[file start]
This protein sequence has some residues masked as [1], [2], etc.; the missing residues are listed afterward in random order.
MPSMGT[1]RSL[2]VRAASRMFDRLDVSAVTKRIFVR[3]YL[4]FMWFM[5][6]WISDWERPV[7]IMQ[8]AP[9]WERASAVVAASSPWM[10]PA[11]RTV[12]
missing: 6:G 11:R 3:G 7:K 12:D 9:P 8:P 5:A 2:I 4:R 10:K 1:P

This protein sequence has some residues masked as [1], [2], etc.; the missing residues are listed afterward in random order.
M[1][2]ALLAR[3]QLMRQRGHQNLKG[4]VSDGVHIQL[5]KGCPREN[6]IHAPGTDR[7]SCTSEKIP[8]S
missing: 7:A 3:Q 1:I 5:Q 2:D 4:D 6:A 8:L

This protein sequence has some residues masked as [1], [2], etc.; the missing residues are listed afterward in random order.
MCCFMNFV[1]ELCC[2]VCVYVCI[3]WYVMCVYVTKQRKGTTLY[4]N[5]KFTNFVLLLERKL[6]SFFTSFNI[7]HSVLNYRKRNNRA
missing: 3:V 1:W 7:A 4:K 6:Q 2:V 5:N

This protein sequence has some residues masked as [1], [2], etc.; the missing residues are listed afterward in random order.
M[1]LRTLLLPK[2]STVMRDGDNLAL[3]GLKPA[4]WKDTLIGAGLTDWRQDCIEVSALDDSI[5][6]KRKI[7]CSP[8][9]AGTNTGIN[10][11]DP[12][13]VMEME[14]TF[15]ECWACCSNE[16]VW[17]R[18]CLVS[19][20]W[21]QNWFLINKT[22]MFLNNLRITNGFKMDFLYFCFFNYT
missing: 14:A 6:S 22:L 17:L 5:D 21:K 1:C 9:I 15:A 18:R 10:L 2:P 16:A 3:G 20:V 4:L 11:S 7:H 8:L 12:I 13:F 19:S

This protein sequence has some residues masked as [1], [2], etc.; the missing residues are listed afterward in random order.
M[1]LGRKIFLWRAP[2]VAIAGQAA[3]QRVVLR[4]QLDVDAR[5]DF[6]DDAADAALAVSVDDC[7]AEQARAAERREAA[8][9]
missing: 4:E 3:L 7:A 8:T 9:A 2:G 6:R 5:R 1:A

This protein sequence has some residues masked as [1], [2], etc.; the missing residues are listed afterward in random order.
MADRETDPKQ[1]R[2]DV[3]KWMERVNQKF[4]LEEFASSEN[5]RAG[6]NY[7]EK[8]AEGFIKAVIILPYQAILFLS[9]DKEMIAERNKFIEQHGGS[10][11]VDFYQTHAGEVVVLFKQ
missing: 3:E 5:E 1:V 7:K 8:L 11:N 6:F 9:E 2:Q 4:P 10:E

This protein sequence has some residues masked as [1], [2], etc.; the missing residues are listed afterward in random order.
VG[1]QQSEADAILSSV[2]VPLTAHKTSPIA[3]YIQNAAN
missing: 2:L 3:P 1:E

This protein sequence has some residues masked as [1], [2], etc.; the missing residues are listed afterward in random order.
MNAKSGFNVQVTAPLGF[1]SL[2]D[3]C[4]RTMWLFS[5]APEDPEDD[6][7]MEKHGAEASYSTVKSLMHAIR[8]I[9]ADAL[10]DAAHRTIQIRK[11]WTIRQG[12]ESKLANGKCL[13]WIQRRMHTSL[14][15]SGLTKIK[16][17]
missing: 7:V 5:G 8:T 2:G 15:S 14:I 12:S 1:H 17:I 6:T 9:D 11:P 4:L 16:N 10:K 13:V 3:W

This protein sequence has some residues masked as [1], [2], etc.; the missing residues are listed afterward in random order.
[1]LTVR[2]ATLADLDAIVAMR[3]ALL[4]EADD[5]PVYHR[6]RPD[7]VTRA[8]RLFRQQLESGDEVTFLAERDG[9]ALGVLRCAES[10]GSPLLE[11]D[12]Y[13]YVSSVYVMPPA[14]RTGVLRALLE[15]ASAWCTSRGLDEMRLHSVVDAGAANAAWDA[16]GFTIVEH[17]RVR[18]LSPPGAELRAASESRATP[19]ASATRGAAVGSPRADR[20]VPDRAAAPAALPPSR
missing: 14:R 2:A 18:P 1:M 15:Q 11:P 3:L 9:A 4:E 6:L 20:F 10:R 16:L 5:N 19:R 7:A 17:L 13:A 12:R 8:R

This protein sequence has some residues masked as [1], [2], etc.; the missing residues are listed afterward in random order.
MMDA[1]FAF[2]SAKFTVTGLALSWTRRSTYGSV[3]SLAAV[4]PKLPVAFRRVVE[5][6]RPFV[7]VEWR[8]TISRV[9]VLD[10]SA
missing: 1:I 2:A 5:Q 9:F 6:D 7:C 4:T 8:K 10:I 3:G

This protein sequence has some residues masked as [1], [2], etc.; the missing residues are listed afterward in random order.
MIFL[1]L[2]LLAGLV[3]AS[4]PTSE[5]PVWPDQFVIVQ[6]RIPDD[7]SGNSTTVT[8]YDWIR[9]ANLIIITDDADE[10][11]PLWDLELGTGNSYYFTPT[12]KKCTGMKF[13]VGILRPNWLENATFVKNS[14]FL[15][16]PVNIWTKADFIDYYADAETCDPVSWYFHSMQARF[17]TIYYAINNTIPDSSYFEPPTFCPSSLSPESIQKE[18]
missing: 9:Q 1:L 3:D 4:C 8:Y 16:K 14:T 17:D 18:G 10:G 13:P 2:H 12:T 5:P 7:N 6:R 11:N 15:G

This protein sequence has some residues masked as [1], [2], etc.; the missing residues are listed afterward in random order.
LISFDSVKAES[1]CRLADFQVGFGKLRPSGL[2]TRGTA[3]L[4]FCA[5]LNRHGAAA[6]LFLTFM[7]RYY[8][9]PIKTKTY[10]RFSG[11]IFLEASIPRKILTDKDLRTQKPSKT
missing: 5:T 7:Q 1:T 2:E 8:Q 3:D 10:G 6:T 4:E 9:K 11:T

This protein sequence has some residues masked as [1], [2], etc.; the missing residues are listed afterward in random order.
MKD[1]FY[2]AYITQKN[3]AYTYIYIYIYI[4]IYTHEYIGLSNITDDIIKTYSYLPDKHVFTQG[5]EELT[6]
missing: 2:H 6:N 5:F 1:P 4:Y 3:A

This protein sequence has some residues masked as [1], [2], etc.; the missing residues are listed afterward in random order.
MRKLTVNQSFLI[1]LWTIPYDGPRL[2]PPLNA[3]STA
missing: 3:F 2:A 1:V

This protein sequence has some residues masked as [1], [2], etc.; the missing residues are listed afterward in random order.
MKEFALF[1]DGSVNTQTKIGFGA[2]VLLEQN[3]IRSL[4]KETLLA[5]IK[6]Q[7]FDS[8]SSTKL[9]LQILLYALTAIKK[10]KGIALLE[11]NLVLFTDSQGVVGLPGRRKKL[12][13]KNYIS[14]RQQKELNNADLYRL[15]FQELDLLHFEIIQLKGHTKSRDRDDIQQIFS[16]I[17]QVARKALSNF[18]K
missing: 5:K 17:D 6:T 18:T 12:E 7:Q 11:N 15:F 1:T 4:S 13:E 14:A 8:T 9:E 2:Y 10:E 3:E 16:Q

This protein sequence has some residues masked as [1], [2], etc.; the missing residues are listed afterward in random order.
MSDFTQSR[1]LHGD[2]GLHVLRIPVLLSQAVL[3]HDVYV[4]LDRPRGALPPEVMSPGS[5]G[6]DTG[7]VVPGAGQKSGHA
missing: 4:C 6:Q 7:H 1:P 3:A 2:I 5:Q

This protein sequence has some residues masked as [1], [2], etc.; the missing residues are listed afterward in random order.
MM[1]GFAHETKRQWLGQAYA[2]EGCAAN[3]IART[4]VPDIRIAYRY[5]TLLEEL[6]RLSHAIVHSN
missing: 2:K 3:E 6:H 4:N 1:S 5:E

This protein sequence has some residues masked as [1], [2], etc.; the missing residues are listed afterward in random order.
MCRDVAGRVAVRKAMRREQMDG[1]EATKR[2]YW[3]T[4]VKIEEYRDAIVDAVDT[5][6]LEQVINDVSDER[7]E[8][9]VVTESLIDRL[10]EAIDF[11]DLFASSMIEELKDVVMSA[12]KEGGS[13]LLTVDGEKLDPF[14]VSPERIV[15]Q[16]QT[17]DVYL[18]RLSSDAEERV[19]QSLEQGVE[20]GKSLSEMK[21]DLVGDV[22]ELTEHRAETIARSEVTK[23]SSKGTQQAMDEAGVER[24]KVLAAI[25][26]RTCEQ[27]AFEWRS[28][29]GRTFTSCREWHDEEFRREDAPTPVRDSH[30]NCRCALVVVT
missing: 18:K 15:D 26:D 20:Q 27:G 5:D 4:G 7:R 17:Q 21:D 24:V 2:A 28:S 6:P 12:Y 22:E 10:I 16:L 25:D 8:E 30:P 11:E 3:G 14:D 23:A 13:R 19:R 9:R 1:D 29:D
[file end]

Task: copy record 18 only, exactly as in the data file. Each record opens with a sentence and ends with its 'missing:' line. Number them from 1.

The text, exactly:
This protein sequence has some residues masked as [1], [2], etc.; the missing residues are listed afterward in random order.
MCRDVAGRVAVRKAMRREQMDG[1]EATKR[2]YW[3]T[4]VKIEEYRDAIVDAVDT[5][6]LEQVINDVSDER[7]E[8][9]VVTESLIDRL[10]EAIDF[11]DLFASSMIEELKDVVMSA[12]KEGGS[13]LLTVDGEKLDPF[14]VSPERIV[15]Q[16]QT[17]DVYL[18]RLSSDAEERV[19]QSLEQGVE[20]GKSLSEMK[21]DLVGDV[22]ELTEHRAETIARSEVTK[23]SSKGTQQAMDEAGVER[24]KVLAAI[25][26]RTCEQ[27]AFEWRS[28][29]GRTFTSCREWHDEEFRREDAPTPVRDSH[30]NCRCALVVVT
missing: 18:K 15:D 26:D 20:Q 27:G 5:D 4:G 7:R 17:Q 21:D 24:V 2:A 28:S 6:P 12:Y 22:E 10:I 16:L 25:D 8:E 30:P 11:E 3:G 14:D 23:A 13:R 19:R 9:R 1:D 29:D